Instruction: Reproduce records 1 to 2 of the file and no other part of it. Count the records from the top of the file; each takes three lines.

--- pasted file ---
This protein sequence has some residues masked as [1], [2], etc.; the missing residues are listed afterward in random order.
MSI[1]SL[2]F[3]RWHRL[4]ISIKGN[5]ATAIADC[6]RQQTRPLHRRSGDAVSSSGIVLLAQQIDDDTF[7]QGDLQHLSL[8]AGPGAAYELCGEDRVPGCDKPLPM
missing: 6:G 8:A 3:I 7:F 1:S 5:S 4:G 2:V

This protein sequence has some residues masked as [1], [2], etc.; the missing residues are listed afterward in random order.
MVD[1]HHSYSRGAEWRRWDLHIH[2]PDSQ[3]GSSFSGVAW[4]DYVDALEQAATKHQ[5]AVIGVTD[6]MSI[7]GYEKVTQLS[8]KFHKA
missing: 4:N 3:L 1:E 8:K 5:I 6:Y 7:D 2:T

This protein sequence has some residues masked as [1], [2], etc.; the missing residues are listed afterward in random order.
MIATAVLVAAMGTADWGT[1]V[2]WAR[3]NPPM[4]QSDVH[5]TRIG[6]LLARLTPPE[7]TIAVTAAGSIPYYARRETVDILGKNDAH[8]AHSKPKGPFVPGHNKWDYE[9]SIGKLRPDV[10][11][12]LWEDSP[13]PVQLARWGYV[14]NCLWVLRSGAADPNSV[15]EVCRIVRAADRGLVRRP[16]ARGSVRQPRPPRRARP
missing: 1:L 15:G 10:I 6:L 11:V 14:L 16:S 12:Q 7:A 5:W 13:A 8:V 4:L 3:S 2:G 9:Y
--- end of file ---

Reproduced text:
This protein sequence has some residues masked as [1], [2], etc.; the missing residues are listed afterward in random order.
MSI[1]SL[2]F[3]RWHRL[4]ISIKGN[5]ATAIADC[6]RQQTRPLHRRSGDAVSSSGIVLLAQQIDDDTF[7]QGDLQHLSL[8]AGPGAAYELCGEDRVPGCDKPLPM
missing: 6:G 8:A 3:I 7:F 1:S 5:S 4:G 2:V

This protein sequence has some residues masked as [1], [2], etc.; the missing residues are listed afterward in random order.
MVD[1]HHSYSRGAEWRRWDLHIH[2]PDSQ[3]GSSFSGVAW[4]DYVDALEQAATKHQ[5]AVIGVTD[6]MSI[7]GYEKVTQLS[8]KFHKA
missing: 4:N 3:L 1:E 8:K 5:I 6:Y 7:D 2:T